Was Yoda based on this Buddhist master? A post on Lion’s Roar says he was.
Posts in the “zen” category
“The light that shines upon me shines upon my neighbor as well. In this way everything is connected to everything else.”
~ Detective Charlie Crews, Life
I wasn’t able to take any pictures of them, but last week we had some beautiful full Moon sunsets over the Rocky Mountains. Then I just came across this photo of the Moon and some mountains, with this “true emptiness” quote by Zen Master Seung Sahn. (The image comes from this link.)
In Jason Quinn’s Inka Speech he describes “original nature” very clearly. When you find the mind before thinking, you find Zen.
In meditation practice you come to a point where you have to “let go.” It’s easy for me to do this at night, I’m usually tired and there isn’t any resistance, but it’s 1,000 times harder during the day. I’ve done it a few times for brief periods and the experience is really remarkable, but I haven’t been able to sustain it yet. No telling what happens when I can sustain it.
I first posted this definition of the word “Namaste” in January 2015. As I think about some friends, I’m reminded of it today:
I honor the place in you
Where the entire universe resides.
I honor the place in you
Of love, of light, of truth, of peace.
I honor the place in you
Where if you are in that place in you and
I am in that place in me,
There is only one of us.
That namaste definition comes from the excellent book, Polishing the Mirror, by Ram Dass.
When I first started studying Zen and the Tao, I interpreted many of the quotes I read as “let things be just as they are.” For a while that led to me act as a doormat, letting other people do as they wished, in some cases even treating me poorly. I did that consciously, so even though I was acting like a wimp I didn’t feel like a wimp; I was just trying to practice what I was learning.
After a while I realized that was a wrong approach. Because I wasn’t demanding excellence at work, some employees weren’t performing up to their capabilities. Other people in my personal life were “using” me because they knew they could get away with it.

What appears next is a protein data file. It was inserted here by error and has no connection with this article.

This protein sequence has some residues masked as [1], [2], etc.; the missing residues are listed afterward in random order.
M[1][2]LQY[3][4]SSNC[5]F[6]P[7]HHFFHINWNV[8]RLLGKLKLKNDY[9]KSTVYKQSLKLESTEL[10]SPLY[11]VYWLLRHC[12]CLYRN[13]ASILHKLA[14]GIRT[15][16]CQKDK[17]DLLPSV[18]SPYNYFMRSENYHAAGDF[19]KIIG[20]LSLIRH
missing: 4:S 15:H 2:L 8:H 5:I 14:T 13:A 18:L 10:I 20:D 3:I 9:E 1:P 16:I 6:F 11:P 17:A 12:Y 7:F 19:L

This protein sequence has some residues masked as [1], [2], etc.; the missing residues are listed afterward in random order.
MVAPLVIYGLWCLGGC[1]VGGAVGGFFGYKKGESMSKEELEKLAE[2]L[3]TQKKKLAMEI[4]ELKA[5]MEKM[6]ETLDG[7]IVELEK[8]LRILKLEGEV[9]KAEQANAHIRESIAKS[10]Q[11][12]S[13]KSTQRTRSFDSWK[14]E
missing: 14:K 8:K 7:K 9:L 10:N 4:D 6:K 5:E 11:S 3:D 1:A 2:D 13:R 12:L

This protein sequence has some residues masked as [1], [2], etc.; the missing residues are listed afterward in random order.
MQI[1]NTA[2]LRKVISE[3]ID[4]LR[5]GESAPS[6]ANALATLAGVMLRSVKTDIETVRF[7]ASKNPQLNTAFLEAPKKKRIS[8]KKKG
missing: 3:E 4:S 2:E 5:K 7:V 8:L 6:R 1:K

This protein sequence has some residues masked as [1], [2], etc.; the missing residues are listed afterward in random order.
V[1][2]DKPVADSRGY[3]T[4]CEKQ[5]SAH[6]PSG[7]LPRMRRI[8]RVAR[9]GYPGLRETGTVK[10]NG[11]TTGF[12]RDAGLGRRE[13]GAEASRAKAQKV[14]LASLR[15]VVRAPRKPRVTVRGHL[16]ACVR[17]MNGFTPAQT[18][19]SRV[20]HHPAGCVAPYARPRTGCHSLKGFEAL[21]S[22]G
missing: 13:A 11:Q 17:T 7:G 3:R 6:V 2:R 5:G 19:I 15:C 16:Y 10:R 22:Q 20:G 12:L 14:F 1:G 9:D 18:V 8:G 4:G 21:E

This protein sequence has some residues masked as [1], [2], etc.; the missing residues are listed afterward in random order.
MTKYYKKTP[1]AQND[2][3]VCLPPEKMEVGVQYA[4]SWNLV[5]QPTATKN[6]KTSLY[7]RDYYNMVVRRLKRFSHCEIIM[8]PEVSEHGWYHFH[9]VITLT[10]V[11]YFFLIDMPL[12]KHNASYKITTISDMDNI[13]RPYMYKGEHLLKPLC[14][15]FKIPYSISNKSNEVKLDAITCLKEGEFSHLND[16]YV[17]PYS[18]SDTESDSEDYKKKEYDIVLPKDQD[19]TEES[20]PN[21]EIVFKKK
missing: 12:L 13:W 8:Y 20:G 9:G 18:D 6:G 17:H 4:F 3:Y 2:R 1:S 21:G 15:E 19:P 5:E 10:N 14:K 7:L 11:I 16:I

“When the ten thousand dharmas are without self, there are no delusion, no enlightenment, no buddhas, no creatures, and no death. The Buddha way transcends being and nonbeing.”
~ Zen Master Dogen (as seen on this page)
I really struggle with equanimity, so this is a nice discussion on equanimity vs indifference, by Jack Kornfield. It comes from this page on his website.
This lesson about “The Middle Way” is a favorite short story from the book, Zen Master Raven.
“If you want to understand all the Buddhas of the past, present and future, then you should view the nature of the universe as created by mind alone.”
I have often wondered how you should interpret this quote. This article titled, Created By Mind Alone, provides more hints on how to interpret it.
This is a poem by the seventeenth-century monk Yinyuan Longqi. I just saw it in this LionsRoar.com article about a Zen teacher who had a panic attack.
This is an interesting quote: “I practiced in the midst of a pounding heart, with crazy energy running through my body and a strong aversion to these feelings. In the midst of panic, I could feel that it was fundamentally a physical sensation of hyper-arousal and that if I allowed that energy to course, with attention and a minimum of aversion, something interesting happened.”
I was walking down the sidewalk last night, really trying to feel my surroundings — trying to be my surroundings — when in an instant I was one of the teenagers in a group walking in front of me. It was a flood of feelings and emotions that I haven’t felt in a long time, a mix of joy, curiosity, uncertainty, and more. It wasn’t overwhelming, but afterwards it felt like Neo’s “whoa.”
I don’t know how long it lasted, whether it was an instant or a few moments — it was one of those things where if you don’t think about it maybe it keeps going, but once you think about it, it’s over — but for that short period of time I was that other person. I have no idea what the body normally known as “me” did in that time. If the event had lasted longer it could have walked into a tree or onto the street for all my consciousness would have known.
This mindfulness/awareness thing is kinda trippy.
~ April 12, 2017 #LucidDream
“Eventually we develop a continuity of awareness that allows us to maintain full awareness during dream as well as in waking life.”
~ from the book, The Tibetan Yogas Of Dream And Sleep
When my dog Zeus was alive, he'd join me while I was meditating. That's what this photo reminds me of.
I like this description of the proper mindfulness technique:
“Not judging what you see, not considering it good or bad, just seeing what you see, with interest ... staking out your inner experience, like a wildlife photographer in an exotic location, waiting for the moment to snap.”
I don’t know who the speaker is, but I heard that on a Buddhify recording.
~ a note from April 9, 2015
The CliffsNotes of my favorite meditation instruction for beginners is:
Sit as usual, then ~ every 4 seconds say “hear” or “calm,” depending on whether you hear thoughts in your mind, or not.
That comes from Core 1, Lesson 8 of the Brightmind app, which is now free for a year.